At the end of February, we, at New Eagle, will continue to offer our popular Raptor Training program! This three-day, model-based controls development course will be held at New Eagle’s Headquarters in Ann Arbor, Michigan. Participants will receive an introduction to the Raptor platform through hands-on experience with the Raptor-Dev and Raptor-Cal tools.
Join us on
Tuesday, February 19 – Thursday, February 21, 2019
New Eagle Headquarters, Ann Arbor, MI
Lunch and all required training hardware will be provided. After the training, you will receive take-home materials and a certificate of completion.
With 10 seats available, registration is on a first come basis, so please register soon if you wish to participate.
If you cannot attend the February training session, subscribe to New Eagle’s Raptor newsletter for email notifications about future Raptor Training classes and other can’t-miss Raptor Platform updates.
What to Expect in Raptor Training
Using a throttle body controller project as a guide, attendees will be introduced to Raptor-Dev in the MATLAB/Simulink library by creating a model intended for a target piece of hardware. Attendees will then use Raptor-CAL to flash the compiled software onto the hardware and to make live calibratable adjustments on the flashed ECU.
On-Site Training Options
If you cannot attend a Raptor Training course at New Eagle or would prefer a more personalized training of New Eagle’s model-based development tools, New Eagle engineers can travel to your team’s work facility for hands-on instruction catered to your needs.
To sign up for the training course, or to speak with a member of our team about scheduling customized, on-site training, email [email protected].
We look forward to seeing you in class!
At a mid-sized high school in Ann Arbor, Michigan, a small group of students huddles around computers, components and whiteboards.They aren’t working on a school project, though. They’re building a competition-worthy robot.
This is the Father Gabriel Richard High School FIRST Robotics team. Called the “Byting Irish” (a play off the school’s “Fighting Irish” mascot), this group of students is in a race against time, budget and competition to build not just a bot that functions, but one that can withstand a three-day tournament at Kettering University.
FIRST Robotics, a not-for-profit organization designed to spark interest, participation and education in science and technology among children, has nearly 95,000 teens participating in its 2019 bot-building competition. The Byting Irish is the first robotics team in Father Gabriel Richard High School history. Sponsored and mentored by New Eagle, the rookie team is quickly picking up valuable skills in a hands-on environment.“They’re getting a lot of great experience with harness design and construction, data interpretation and vehicle schematics,” states Adam Klauer, a New Eagle engineer mentoring the team. “For students hoping to pursue mechanical engineering, they’re also getting a solid foundation in computer modeling, rapid prototyping, 3D printing and hardware packaging ”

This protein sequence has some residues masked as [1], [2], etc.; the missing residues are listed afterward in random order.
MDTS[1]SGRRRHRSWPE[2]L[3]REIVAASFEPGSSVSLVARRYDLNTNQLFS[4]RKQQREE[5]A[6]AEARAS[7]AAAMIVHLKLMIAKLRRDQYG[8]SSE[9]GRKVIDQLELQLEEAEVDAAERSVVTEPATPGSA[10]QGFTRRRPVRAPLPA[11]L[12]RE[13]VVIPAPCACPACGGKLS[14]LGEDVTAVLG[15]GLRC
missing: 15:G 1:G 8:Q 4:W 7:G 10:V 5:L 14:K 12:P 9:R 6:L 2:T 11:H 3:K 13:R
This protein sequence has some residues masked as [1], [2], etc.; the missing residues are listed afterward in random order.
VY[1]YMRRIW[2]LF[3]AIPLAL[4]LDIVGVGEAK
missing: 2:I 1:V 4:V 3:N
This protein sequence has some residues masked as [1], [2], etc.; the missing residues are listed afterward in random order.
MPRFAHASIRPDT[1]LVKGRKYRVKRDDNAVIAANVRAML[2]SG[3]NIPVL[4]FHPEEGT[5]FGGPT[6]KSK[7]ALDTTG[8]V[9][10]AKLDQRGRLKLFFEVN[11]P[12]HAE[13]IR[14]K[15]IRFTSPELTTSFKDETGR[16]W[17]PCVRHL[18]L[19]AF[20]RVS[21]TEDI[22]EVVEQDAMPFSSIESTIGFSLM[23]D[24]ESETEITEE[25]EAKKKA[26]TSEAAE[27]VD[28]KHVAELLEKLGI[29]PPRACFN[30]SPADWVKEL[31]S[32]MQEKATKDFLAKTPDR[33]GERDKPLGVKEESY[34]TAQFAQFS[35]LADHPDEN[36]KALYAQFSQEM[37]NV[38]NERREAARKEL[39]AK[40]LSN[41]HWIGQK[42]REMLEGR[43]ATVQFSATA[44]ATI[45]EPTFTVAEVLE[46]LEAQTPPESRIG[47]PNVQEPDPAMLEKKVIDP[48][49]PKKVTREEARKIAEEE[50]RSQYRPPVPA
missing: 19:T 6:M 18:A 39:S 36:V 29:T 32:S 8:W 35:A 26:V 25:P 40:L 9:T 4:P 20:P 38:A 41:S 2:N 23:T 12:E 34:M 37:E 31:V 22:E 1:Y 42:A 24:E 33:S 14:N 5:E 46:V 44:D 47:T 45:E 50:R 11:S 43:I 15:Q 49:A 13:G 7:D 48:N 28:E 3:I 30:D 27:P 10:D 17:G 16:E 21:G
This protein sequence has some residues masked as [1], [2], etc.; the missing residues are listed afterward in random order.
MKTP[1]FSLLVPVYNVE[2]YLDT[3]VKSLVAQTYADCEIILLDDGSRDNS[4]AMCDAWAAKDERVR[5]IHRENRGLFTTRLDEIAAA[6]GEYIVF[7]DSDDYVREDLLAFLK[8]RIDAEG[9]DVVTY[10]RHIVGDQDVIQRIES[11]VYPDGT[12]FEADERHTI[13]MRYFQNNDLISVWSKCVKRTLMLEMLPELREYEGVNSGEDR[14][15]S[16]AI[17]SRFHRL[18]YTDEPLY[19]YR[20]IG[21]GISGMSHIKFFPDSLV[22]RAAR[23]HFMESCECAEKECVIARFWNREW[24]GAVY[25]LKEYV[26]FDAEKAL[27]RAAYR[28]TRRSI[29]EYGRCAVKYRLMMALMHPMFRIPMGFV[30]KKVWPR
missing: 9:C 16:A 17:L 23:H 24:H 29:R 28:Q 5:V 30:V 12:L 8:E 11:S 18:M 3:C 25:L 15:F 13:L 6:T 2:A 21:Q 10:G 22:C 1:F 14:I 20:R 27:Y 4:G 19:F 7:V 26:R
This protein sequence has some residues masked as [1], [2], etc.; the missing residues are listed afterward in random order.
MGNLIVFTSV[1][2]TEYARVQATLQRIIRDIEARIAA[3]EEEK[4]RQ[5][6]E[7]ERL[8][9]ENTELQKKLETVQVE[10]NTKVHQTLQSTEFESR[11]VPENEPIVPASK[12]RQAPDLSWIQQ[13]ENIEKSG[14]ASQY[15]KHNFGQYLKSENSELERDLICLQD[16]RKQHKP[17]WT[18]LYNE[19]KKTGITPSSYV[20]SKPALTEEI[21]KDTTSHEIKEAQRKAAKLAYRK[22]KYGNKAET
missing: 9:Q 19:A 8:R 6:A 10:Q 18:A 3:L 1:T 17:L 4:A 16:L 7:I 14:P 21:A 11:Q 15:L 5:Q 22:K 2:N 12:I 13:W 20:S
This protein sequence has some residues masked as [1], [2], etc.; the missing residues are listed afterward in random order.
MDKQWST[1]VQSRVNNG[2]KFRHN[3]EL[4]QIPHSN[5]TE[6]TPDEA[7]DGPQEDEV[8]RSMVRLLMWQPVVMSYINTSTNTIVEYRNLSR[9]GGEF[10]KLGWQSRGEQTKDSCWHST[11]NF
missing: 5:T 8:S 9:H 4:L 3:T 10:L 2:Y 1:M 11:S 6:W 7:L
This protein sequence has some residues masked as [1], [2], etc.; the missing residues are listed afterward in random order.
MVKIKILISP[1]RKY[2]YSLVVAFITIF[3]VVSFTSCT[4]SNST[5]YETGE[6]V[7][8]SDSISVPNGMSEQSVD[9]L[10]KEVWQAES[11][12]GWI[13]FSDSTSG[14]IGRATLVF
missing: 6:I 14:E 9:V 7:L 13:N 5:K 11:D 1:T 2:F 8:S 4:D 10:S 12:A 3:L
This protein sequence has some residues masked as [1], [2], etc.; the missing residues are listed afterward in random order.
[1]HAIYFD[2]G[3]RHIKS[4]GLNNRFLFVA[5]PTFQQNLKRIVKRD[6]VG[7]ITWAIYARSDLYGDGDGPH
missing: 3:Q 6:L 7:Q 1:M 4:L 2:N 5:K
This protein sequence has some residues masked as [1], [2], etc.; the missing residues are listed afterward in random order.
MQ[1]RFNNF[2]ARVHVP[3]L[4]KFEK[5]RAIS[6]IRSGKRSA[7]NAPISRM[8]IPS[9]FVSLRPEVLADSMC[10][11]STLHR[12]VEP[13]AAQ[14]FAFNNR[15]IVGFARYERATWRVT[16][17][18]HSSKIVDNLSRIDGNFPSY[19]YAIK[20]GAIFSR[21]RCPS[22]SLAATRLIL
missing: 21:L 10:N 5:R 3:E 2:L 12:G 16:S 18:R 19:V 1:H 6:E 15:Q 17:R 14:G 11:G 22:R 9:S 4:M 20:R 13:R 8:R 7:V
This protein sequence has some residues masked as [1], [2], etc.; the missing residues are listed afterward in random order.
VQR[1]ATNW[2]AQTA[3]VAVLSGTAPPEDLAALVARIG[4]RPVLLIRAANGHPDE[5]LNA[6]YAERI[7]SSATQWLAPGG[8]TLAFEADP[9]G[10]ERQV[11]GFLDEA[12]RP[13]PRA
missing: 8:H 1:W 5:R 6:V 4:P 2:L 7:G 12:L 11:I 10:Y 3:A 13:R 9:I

Students interested in software, meanwhile, are getting an early foundation in safe engineering best practices. “Besides teaching them control basics, we’re also introducing them to things like CAN bus protocol,” states George Reeves, a New Eagle software engineer mentoring the team alongside Klauer.In addition to providing mentorship and financial backing, New Eagle has also hosted Byting Irish team meetings at its facilities, giving students a taste of what it’s like to work in a fully-equipped professional engineering environment.
“I think it was a cool experience for the team to have, working where Adam and I work. It gave them a little taste for the field, which I hope will spark some interest in their future education and career goals,” comments Reeves.
While the high schoolers are gaining valuable engineering skills, Klauer and Reeves believe the most important takeaway for the students isn’t what the kids can do, but how they do it.
“Every great innovation comes from collaboration, so the fact that they’re building these essential communication and teamwork skills now is awesome. It’s been really cool to see how they’ve grown, and really rewarding to be a part of that process,” states Klauer.The Byting Irish will compete on March 7-9, 2019 at Kettering University. To learn more about Father Gabriel Richard High School and its FIRST Robotics team, visit its website.
“We’re really proud of the progress they’ve made not just as engineers, but as a team. It’ll be cool to see how these kids carry what they’ve learned into the future,” concludes Reeves.
What to Expect from Raptor-Dev2018b_1.0.12429
- Added Fixed Nonvolatile (EEPROM) capability
- Increase ASW (user) stack from 5K to 10K RAM
- Fixed output status (diagnostic) blocks
- Fixed J1939 address claiming logic
- Several I/O issues resolved
- Enable overcurrent shutdown on OUTPUT1/4/7/8, HBRIDGE11_12, HBRIDGE13_14
- LIN Enhancements
- EEPROM Driver Initialization Status Improvements
- Several J1939 DM and Transport protocol updates
- Several simulation and update time bug fixes and enhancements
- CAN Tx/Rx and DBC Pack/Unpack Interface fixes
- Added support for 32-bit CRC (e.g. J1939 CVN)
- Several Fault Manager improvements (including OBD)
Register for Raptor™ Training
Get the most out of Raptor™ by registering for New Eagle’s three day, hands-on training course. With the first 2019 training scheduled for February 19-21 at New Eagle’s Ann Arbor office (110 Parkland Plaza, Ann Arbor, Michigan), there’s never been a better time to master embedded model-based development.
Space is limited, so register soon!
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